Jim C. Hines
February 1, 2013 @ 8:45 pm
Actually, that description matches pretty well with most of the conventions I’ve attended. I just pulled up some pics from Worldcon last year, and while it certainly wasn’t an *exclusively* white convention, it was pretty much dominated by white folks. At my most recent convention, the very first panel packed the room for a discussion of inclusion in fandom. One panelist talked about how fandom was colorblind. Another panelist asked how many people in the room were white. Every single person in the audience raised their hand, except for one woman who had come with a panelist … a panelist I believe was invited to come and do this panel specifically because he wasn’t white.
February 2, 2013 @ 1:19 pm
I have a “white knight” illustration story.
So, about 15 years ago, I was driving home from work — as usual, well after dark. Dallas freeways. My tire blew out in a somewhat deserted area just before an interchange; I coasted until I could park under a very bright light, got out with my trusty tire iron, and began to get things done.
Four pickup trucks stopped for me, all driven by men.
Now: remember, deserted Texas road, I’m all by myself, stranger in a pickup truck. I am fully capable of fixing my own tire. I have no broken limbs. I have, in fact, changed OTHER peoples’ tires. I’m simply female, and kind of short. But pretty strong.
The first guy asked me if I needed help, and I told him no, thanks, I’m fine, while continuing what I was doing. He waved and drove off.
The second guy asked the same, and added, “Do you want me to call someone?” Well, no, because I don’t give out phone numbers to strangers, but I thanked him kindly and sent him on his way, and he was good natured.
Ditto Guy #3.
I was in the process of tightening the lug nuts on the newly-replaced tire when a fourth pickup pulled over, a guy got out and began walking toward me without saying a word. I stood up with the tire iron in hand, and he said, “Here, give me that, I’ll fix it.”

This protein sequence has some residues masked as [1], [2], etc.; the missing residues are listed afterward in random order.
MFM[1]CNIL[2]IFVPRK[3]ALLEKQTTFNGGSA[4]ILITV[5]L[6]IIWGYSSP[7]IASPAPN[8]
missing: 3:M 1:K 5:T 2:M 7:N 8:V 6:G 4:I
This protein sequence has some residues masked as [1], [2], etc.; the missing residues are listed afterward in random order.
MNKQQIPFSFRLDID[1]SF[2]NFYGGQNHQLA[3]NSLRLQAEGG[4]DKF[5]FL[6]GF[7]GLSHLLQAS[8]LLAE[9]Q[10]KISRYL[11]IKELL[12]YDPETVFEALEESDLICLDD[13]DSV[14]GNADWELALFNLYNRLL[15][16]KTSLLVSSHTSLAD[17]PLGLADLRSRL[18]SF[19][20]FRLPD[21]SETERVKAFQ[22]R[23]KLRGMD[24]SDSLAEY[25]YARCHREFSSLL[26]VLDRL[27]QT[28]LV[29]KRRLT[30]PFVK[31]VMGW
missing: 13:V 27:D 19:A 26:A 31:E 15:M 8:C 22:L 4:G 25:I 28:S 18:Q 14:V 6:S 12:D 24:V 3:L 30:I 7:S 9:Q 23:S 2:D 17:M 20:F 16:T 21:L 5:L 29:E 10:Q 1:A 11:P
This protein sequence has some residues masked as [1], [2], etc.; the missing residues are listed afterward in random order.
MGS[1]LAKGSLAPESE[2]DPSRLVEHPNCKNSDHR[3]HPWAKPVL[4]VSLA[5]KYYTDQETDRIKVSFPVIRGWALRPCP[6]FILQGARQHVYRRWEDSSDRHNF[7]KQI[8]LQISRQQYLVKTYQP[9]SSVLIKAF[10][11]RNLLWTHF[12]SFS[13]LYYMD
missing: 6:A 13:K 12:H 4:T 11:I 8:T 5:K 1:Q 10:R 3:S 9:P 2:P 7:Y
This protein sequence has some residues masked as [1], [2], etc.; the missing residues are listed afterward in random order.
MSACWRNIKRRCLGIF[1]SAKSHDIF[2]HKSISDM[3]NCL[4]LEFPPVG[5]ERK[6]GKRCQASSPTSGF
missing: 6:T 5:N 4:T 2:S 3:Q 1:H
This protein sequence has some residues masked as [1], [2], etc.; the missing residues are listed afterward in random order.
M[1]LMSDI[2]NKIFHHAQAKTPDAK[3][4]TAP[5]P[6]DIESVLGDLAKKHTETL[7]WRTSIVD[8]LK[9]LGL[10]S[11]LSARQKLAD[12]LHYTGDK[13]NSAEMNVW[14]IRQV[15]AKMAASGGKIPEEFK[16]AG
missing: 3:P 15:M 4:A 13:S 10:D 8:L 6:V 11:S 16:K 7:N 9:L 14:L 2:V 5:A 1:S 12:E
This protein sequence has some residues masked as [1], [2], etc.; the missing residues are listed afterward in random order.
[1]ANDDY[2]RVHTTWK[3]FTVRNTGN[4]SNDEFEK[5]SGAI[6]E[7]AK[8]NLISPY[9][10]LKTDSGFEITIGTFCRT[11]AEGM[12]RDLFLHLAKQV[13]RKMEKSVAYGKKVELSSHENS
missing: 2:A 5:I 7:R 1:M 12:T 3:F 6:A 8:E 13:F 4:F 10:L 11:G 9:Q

I said, “Thank you, but it’s already almost done, I’d rather finish it myself. It’s kind of you to stop to check, but I’m okay.”
He kept coming. Didn’t pause. I backed up until I was very clearly in the light and visible from any cars driving by, and he said, “Just give me the tire iron and I’ll get it done in no time.”
I said, “Thanks, but I don’t know you, and I’d rather you moved on. I just don’t feel comfortable right now.”
He then began screaming at me and calling me a bitch and saying that I deserved whatever I got. But I had the tire iron, he didn’t, and he calculated his odds and found them less than satisfactory. I was hoping like hell he didn’t have a gun, because of course that trumps everything. Either he didn’t, or he was afraid he’d been seen where we were. He got back in his truck and roared away, swerving toward me to scare me as he went.
Had I give up that tire iron I am totally convinced I would be some kind of statistic right now.
So my motto is: never, ever give up the tire iron. Trust people, fine; at least (from this sample size) 75% of them are good people willing to help and perfectly safe.
Never give up the tire iron.
February 3, 2013 @ 12:27 pm
London, I want to say that I think Jim was using your ‘caution’ as he never posted the authors name. People who are not personally acquainted with both Jim and his friends (like myself) will not have any idea who this author is. How much more caution do you want?
February 3, 2013 @ 12:35 pm
“I never said or implied any of those things.”
Yes, you did. You said it in your initial post, right here:
” If cons are meant to foster an acceptance of everyone, how can you place limits on their behavior? ”
You were arguing that you can’t tell people not to behave certain ways. That is, frankly, insane and counterproductive, and as others have pointed out, not placing limits on behavior is exactly the kind of thing that fosters an atmosphere of harassment. You HAVE to limit behavior if you want to eliminate creeps.
February 4, 2013 @ 9:22 am
Have read some comments, skimmed some more, and I see two pernicious myths that keep coming up here.
One myth is that “a lot of guys might not know if they are being creepy.” In fact, most creepers are aware at some level that they are being creepy, but they REALLY don’t care. So all these arguments about “but what if men are ACCIDENTALLY creepy and then women are mean to them oh noes” are actually a derail. If all the men who definitely knew they were creepy could be persuaded to stop being creepy, the vast majority of the creeper problem would be solved. Issues of sexual harassment are not about perpetrators who are clueless, although they may in fact be about perpetrators who get very angry when confronted with their own privilege and bluster a lot.